Clarence is age 62. He is employed as a nurse at a local rehab center. Upon retirement, he expects his monthly Social Security check to be his main source of income. Should Clarence take retirement now, wait until he has reached full retirement at age 67, or delay taking benefits until age 70, when maximum monthly benefits are available?
The amount of monthly Social Security benefits depends upon the income earned over the years and the year of beginning to take benefits. Each year of delay in taking benefits will increase the amount by 7 to 8 percent, up to age 70.
According to a study by United Income, an online investment management and financial planning company, the average person taking benefits early loses $111,000 over his or her lifetime.
A person with serious health issues, who has a history of smoking, or who is overweight may not have a life span which justifies postponing the taking of benefits until age 70. The first step Clarence should take in determining how long he will live is to assess, with the assistance of medical professionals, his health condition.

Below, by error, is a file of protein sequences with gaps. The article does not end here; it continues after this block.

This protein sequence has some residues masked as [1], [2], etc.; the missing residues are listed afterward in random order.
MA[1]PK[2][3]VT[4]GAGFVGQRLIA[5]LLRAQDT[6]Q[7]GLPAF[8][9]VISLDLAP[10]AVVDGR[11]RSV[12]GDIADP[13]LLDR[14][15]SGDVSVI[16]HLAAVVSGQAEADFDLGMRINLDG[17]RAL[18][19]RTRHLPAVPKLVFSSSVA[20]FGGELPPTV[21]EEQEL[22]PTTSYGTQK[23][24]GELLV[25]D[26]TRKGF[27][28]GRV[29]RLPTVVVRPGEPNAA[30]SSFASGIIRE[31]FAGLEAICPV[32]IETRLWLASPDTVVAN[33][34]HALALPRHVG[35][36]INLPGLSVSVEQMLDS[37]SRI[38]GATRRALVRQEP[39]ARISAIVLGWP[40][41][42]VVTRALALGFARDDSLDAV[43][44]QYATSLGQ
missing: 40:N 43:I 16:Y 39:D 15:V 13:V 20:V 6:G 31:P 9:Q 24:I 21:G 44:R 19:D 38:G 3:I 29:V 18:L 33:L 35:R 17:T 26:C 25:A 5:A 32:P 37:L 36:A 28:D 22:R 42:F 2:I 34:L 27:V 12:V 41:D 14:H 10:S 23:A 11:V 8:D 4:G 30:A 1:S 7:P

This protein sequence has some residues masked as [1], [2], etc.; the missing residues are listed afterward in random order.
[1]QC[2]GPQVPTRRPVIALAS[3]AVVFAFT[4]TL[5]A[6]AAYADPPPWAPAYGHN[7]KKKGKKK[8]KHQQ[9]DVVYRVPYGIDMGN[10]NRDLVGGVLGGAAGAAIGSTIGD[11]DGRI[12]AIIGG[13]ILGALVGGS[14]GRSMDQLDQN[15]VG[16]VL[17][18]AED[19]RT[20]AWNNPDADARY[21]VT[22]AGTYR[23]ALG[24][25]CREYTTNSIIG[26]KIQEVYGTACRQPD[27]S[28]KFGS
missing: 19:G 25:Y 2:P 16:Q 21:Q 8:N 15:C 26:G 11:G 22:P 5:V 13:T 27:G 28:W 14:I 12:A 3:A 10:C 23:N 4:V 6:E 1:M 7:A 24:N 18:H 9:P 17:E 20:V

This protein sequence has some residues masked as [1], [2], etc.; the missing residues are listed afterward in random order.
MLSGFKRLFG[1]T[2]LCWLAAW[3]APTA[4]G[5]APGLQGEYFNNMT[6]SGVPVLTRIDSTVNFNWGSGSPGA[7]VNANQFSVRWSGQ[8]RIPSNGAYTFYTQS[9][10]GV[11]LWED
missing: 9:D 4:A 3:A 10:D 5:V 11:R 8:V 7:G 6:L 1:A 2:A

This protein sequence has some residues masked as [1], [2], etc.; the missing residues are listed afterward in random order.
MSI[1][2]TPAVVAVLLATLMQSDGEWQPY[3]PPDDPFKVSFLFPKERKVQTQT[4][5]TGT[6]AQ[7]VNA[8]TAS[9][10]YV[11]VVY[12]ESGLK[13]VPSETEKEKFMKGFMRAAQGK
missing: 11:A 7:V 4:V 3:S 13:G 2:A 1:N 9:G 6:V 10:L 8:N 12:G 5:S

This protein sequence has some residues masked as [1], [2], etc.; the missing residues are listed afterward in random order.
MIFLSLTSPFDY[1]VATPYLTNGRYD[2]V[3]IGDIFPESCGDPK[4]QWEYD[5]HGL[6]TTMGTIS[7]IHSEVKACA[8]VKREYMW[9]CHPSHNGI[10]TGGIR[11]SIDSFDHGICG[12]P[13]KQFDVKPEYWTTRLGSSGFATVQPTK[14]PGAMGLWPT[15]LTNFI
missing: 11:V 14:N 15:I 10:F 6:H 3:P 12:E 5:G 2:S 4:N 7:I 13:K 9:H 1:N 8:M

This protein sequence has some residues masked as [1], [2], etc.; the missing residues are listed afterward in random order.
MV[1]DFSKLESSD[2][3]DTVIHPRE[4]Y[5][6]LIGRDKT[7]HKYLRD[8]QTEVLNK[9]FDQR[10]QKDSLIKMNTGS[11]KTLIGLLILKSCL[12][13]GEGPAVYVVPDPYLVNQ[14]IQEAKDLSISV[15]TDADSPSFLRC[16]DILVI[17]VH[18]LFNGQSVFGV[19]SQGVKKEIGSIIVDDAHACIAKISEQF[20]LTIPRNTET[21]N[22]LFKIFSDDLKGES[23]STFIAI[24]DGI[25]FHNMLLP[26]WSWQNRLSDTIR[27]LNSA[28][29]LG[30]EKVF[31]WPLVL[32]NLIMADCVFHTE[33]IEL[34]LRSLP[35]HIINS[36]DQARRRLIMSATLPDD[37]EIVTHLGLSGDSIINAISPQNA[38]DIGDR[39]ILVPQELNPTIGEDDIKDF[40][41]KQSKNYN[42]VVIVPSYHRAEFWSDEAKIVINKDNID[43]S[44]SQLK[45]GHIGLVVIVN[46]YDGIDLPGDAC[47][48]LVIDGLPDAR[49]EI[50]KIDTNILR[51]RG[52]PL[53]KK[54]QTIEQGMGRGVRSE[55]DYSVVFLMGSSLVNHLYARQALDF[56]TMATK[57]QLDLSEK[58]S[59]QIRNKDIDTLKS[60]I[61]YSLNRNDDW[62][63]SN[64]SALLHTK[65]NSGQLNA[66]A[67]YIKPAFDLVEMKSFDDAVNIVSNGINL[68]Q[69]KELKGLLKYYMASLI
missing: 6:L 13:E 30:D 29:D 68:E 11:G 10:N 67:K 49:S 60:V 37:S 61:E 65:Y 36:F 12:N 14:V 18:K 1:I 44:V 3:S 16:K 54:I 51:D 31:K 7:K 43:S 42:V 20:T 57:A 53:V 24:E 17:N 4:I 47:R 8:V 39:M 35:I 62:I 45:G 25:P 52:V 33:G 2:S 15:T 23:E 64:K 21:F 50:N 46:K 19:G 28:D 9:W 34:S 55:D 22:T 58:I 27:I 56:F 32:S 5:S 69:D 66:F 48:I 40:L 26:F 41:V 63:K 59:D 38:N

The next step he should take is to evaluate his family history regarding longevity. The age his parents, grandparents and siblings have passed away may help in predicting the age to which he will live.
Suppose Clarence is entitled to $1,600 a month, if he retires now. If he waits until he is 70, his monthly benefit will increase by $384 a month. If he dies at age 77, he will end up losing over $25,000 of lifetime benefits he would have received if he had taken benefits at age 67.
In fact, given those facts, Clarence would actually have benefited from taking the reduced benefit he could have received beginning at age 62, because he would end up with $9,600 more over his lifetime than he would if he had waited until 67 to file for initial benefits.
Sandra W. Reed is an attorney with Katten & Benson, an Elder Law firm handling probate of estates, wills, trusts and Medicaid planning in Fort Worth. She lives in beautiful Somervell County, near Chalk Mountain.